Why Congress is Failing Us

We all know that the current Congress is a failure, yet do we know why? Here on MMR we often assume that it’s just the same old political game that has been played for decades in DC. However, it isn’t.  The new political ‘meme’ that is choking our government in Washington is a recent and radical mutation. Few Americans know of its existence because they, like many of us, believe it is just a different version of the old political game.

It is not. And it ought to frighten the hell out of us- assuming that we knew. One of the goals of this blog is to inform The People of the shenanigans, tricks and downright dangerous deeds that are being done in the dark corners of the alleyways that affect The People.  Veteran journalist Bill Moyers is the ultimate muckraker these days and he found something terribly troublesome which he presented on his PBS program two weeks ago.  It is titled, Why Congress is Failing Us. This follows on the heels of a book written a year ago by political scholars Norman Ornstein and Thomas Mann:  It’s Even Worse Than It Looks: How the American Constitutional System Collided with the New Politics of Extremism.

The phrase ‘new politics of extremism’ ought to wake you up as well as the hairs on your neck. Many of us are old enough to remember hearing Joe McCarthy and Barry Goldwater. The KKK, John Birch Society and Fr.Charles Coughlin all promoted an extreme right-wing agenda as did the southern segregationists.

Authors Ornstein and Mann blame today’s gridlock [read anarchy] as mostly the fault of right wing radicals within the Republican Party who engage in “policy hostage-taking” to extend their political war against the president.

Yes, the GOP.


And don’t give me that ‘dime’s worth of difference’ routine; it is today’s extreme Republican Party that is to blame. Mann said in the interview, “The two parties are not equally to blame because the Republicans have become extreme both in terms of policy and process.” Ornstein said about the Tea Party wing of the GOP,  “If Barack Obama is for something, we have to be against it because he’s not a real American.”

There it is- racism and extremism rolled into one bundle- a bundle that purports to be anti-tax but is really something else altogether. It is becoming pathological just as the historic extremists mentioned at the top of this post. Pathological is a term that I don’t easily throw around, yet I detect it simmering all throughout our nation. It’s basic ingredients are race, color and national origin. Yes, ‘those people.’ And what frightens the political extremists on the right is the knowledge that they are suddenly a minority in this nation.  My mind flashes to South African Apartheid or Nazi Germany or the Southern Segregationists.

Do our high school seniors know about this history? Do they understand? Will it stay with them? Or does it all fade when they enter ‘real life?’ When they ‘grow up?’  How does what they learn in history class impact the rest of their lives?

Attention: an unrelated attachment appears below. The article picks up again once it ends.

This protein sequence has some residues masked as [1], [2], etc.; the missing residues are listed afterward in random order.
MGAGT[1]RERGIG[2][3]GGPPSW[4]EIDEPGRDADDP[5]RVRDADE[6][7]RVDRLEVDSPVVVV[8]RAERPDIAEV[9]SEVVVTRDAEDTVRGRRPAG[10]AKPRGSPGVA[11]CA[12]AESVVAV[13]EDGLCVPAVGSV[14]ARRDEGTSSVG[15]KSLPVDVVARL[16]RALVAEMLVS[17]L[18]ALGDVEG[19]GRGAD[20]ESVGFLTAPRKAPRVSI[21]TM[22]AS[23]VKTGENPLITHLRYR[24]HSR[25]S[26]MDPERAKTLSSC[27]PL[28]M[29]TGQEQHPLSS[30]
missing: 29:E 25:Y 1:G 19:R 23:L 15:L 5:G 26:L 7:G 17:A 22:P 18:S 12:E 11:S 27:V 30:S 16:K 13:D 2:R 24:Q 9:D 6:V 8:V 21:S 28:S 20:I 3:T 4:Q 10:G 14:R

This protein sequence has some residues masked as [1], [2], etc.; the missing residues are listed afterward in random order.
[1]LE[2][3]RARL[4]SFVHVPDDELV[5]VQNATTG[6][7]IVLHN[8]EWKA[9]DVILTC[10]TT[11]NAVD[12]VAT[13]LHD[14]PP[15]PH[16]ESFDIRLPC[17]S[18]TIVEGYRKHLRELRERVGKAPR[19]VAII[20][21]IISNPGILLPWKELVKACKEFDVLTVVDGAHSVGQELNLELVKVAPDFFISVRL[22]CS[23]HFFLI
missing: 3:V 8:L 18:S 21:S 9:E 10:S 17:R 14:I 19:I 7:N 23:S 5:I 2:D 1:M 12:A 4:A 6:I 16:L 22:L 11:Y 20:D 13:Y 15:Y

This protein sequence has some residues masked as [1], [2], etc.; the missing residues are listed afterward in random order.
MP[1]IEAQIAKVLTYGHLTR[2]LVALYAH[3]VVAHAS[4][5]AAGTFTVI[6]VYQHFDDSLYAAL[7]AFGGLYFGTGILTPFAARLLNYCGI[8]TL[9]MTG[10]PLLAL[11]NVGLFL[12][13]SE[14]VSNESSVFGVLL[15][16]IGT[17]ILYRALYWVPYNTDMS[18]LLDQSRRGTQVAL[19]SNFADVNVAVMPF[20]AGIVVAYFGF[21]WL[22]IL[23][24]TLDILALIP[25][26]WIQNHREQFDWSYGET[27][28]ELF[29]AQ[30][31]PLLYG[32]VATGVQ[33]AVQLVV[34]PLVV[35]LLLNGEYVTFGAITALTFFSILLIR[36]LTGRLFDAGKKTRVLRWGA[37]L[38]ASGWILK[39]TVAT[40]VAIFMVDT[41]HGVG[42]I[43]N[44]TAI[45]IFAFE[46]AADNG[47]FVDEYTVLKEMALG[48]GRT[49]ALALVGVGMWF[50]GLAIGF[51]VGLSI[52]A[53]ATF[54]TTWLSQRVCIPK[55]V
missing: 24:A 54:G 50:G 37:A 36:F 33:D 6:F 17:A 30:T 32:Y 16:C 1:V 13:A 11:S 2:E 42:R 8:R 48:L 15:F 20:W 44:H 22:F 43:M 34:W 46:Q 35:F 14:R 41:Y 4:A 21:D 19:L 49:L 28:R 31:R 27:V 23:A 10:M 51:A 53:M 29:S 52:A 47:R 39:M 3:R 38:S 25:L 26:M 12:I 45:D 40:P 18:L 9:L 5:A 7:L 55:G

3 thoughts on “Why Congress is Failing Us

  1. “And don’t give me that ‘dime’s worth of difference’ routine;…”

    Yes, I will. Now you really didn’t think you could get away with that, did
    you? LOL….

    Didn’t you read my last comment under, “WHILE I WAS AWAY?”

  2. AGAIN, please, lets get our terms correct. The terms that I’m referring
    to are radical and reactionary. In the political sphere a radical is on the
    far left of the political spectrum. They want to push government to as
    far left as it can go. On the otherhand a reactionary is on the far right of
    the political spectrum. A reactionary in politics or government or
    society or economics wants to go back to a former life as it was. They are
    opposed to progress or liberalization. It is totally wrong for people to
    say the GOP is a radical organization, you see. It has become a reactionary
    organization desiring to go back to the Gilded Age., hence the moniker of Guilded Old Party. I don’t uncerstand how educated idviduals like Moyers, Mann, and Ornstein can continue to confuse the two words.

  3. “How does what they learn in history class impact the rest of their lives?”

    It seems very little. From my experience as a college history professor
    high school students entering college in the 60s and 70s could not pass
    a test to exempt them for taking the U.S. History sequence. This was
    before U.S. history was eliminated from core requirements in most of the
    colleges across the country. In a test from the Geography Department
    students could not fill in an outline map of the 50 states. And, it wasn’t
    a case of placing the name of a state in a wrong place, they simply did not
    know the states. Now, if a high school grad only has to decide on a complex
    piece of legislation or how to cast their vote and has not fundamental
    understanding of the American constitutional and governmental systems,
    how can we expect a different outcome.

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